St. Henry District High School, the Diocese of Covington, and St. Elizabeth in Northern Kentucky were recently sued for the death of 16-year-old Matthew Mangine.
Losing a child is hard, even harder knowing that his death could have been prevented. Unfortunately, this is exactly what happened to the family of 16-year-old Matthew Mangine. A northern Kentucky high school was recently targeted in a lawsuit after Mangine collapsed while in soccer conditioning. Tragically, he died on June 16. The lawsuit named St. Henry District High School, the Diocese of Covington and St. Elizabeth as defendants in the lawsuit. According to the lawsuit, “no defibrillator was used while Mangine, a junior on the soccer team, suffered from heart disease.”
Brown and gold hammer; Image by Bill Oxford via Unsplash.com.
AEDs are not required for athletics under Kentucky law. However, they must be “accessible from the KHSAA within three minutes of each training session or game”. The suit states that while St. Henry has three AEDs, “there was no football conditioning on site.” What happened? How did Mangin die? What does the coroner’s report say? The lawsuit states: “Mangine’s main complaint at the time of his death was cardiac arrest.” “However, an autopsy by a medical examiner in Kentucky found the cause of death indeterminate … and the toxicological report tested 63 substances, all of which were negative.”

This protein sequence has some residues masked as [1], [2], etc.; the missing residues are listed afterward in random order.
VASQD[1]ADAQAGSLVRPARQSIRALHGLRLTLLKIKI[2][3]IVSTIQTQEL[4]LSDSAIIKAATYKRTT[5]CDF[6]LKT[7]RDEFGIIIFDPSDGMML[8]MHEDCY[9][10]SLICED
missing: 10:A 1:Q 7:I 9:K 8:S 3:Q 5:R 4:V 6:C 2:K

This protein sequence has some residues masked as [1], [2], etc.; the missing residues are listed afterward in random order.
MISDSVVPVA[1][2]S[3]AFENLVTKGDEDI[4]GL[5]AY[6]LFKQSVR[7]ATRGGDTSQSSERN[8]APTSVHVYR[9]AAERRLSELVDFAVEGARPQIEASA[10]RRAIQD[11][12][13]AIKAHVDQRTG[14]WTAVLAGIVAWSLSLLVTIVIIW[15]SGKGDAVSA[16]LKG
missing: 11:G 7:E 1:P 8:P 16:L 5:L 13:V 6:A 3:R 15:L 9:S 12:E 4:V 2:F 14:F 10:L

Chest compressions were given during the call. However, during the call, and in the incident report, and in the coroner’s report, no mention is made of whether an “AED was used once EMS arrived”.
During a number of interviews on the subject, many medical experts, including doctors and exercise coaches, said that AEDs save lives. Three experts “said that if an AED is used within three minutes of the breakdown, there is a 90% chance of survival.” It even noted an American Heart Association report that “recommends a three-minute response as a guideline.” Dr. Riana Pryor, one of those experts, stepped in and said, “For every minute that is delayed, you reduce your chance of survival by 10%.”
In addition, the lawsuit states: “Published research shows that the survival rate is 90% when an athlete is treated with an AED in the first three minutes.”
As a result of the tragic incident, Mangine’s family is demanding damages for “gross negligence, willful and reckless disregard, and loss of affection and camaraderie because Mangine was a minor”. Additionally, they hope that filing the lawsuit will draw attention to the dangers of AEDs not being readily available for another similar tragedy in the future.
A wrongful death lawsuit was filed following the collapse of football player St. Henry in June
Lawsuit: Defibrillator Saved the Life of a High School Soccer Player